Cry from the Street
Some nights you hear a cry of despair from the street
meaning, “Help I’m being robbed!” or “Help I’m being raped!”
and soon the sirens howl and the dogs howl for the next hour.
But other times the cry from the street means “Help, my life is nearly gone and I haven’t done anything that’s important!”or “Time is flying and I still don’t know what it is I’m supposed to do!”
or “Help! Death is closing in and no one will remember me
when I’m gone!”
But no sirens howl for them, no ambulances come to a screeching halt with guys in white leaping out the door to give oxygen to the lost souls.
Is there anything to do for these people but sympathize?
If you’re inside a window and they’re out on the street,
shouting in the falling rain or broiling sun,
it means you’re lucky and they’re not.
By the merest deal of the deck you went tripping down the road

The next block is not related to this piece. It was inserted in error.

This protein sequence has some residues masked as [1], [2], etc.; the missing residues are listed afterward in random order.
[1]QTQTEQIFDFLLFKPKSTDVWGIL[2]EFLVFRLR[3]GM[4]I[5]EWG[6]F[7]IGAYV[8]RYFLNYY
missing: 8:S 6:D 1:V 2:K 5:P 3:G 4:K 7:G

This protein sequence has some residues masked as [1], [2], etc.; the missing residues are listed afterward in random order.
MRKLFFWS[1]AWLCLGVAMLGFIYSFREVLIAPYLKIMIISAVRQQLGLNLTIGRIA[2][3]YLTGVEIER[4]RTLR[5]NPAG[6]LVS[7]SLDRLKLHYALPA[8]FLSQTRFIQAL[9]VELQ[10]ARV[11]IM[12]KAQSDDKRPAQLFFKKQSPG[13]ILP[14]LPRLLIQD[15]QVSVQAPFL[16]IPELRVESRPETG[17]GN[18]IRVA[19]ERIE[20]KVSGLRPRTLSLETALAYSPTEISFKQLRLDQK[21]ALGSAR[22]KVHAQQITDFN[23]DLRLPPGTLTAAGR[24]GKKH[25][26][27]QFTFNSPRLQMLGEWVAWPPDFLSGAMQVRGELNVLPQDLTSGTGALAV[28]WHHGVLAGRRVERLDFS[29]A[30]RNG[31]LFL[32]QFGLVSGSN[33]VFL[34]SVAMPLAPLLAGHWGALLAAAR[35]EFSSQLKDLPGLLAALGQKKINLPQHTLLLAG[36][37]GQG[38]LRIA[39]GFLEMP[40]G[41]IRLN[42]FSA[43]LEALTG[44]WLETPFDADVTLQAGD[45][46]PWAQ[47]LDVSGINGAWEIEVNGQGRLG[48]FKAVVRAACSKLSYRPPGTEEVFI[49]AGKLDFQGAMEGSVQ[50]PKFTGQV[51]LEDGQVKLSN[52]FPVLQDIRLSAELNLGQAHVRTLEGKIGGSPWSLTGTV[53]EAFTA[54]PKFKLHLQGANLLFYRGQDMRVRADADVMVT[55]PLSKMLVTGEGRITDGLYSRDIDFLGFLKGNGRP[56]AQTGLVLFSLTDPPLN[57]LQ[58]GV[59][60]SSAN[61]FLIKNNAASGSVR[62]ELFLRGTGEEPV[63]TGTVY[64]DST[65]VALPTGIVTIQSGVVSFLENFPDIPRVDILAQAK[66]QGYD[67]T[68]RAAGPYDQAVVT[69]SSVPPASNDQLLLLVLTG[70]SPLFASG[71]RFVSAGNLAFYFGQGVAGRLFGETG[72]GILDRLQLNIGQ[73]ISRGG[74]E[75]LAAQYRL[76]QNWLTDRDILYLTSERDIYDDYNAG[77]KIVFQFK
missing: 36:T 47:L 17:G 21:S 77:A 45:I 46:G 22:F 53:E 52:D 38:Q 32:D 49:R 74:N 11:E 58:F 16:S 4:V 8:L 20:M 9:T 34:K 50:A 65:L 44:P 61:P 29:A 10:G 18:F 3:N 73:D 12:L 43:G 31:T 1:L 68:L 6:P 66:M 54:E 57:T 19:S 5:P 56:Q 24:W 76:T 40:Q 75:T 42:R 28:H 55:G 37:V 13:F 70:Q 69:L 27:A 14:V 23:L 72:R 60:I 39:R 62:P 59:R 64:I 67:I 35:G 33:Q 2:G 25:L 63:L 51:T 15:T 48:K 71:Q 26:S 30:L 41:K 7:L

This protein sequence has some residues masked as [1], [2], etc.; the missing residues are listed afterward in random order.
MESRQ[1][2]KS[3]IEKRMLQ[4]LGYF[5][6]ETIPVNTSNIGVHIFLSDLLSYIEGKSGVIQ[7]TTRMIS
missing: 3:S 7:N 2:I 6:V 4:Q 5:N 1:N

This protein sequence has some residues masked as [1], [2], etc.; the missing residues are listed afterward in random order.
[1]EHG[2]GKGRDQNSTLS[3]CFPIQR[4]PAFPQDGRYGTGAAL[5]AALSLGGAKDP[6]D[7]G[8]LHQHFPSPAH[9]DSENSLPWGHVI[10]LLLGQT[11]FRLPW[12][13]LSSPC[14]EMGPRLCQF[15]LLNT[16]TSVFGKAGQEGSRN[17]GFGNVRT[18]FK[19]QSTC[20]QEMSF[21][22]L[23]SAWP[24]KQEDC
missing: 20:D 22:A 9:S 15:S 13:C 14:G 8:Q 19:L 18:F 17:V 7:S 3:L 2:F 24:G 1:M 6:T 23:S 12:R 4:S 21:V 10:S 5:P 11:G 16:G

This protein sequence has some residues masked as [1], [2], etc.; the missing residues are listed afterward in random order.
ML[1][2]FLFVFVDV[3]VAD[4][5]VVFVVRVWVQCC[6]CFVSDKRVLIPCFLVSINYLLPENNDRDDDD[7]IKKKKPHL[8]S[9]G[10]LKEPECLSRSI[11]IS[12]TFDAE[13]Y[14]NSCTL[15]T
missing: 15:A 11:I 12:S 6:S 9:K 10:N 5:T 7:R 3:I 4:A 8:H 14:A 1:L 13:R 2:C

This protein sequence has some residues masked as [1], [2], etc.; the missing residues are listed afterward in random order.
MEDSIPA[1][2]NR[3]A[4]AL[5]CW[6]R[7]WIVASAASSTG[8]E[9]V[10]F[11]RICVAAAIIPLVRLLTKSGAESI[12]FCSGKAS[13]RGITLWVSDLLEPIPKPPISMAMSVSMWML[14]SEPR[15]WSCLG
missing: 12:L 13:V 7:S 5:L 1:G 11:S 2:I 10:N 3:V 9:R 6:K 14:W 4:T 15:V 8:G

to food and love and music and cats and books to read and a job that made a difference.
While they fell into a deep track that circles round and round
until they drop.
The ways of God are odd. Or if there is no God
we’re down to luck, as cold as ice, as cruel as shock.
Pity them. Give thanks.
This hot afternoon I placed a drinking
glass over a little butterfly hooked to my window
that looks out over the garden
but is painted shut, slid a bill beneath her dainties,
bore her out the door in her glass carraige,
pulled the slip away and watched her bound
into the blue
Palm Trees of Dolores Street
They crown the boulevard,
up and down the hills, tropical birds on the legs of elephants.
And always they cheer us,
seeming to lead toward something sexy, like a corny calendar – a smoldering sun in the waves, ivory beach, nude moon,
paradise even, since there’s a hint of those we dream of
no matter with whom we sleep,
those others, made of bits & pieces of dream desire –
they wait for us at the end of the trees with their arms wide
and their eyes an invitation,
though each time we dead end on Market Street and the job downtown. No matter.
The next time we steer our cars under the palms
our hearts swell anyway.
Hope is necessary
Thanks, Dan, and keep writing poetry for us to enjoy.
Thank you for your encouragement, Mary Sue. I have been writing but have been negligent about entering them here. I’ll work on that.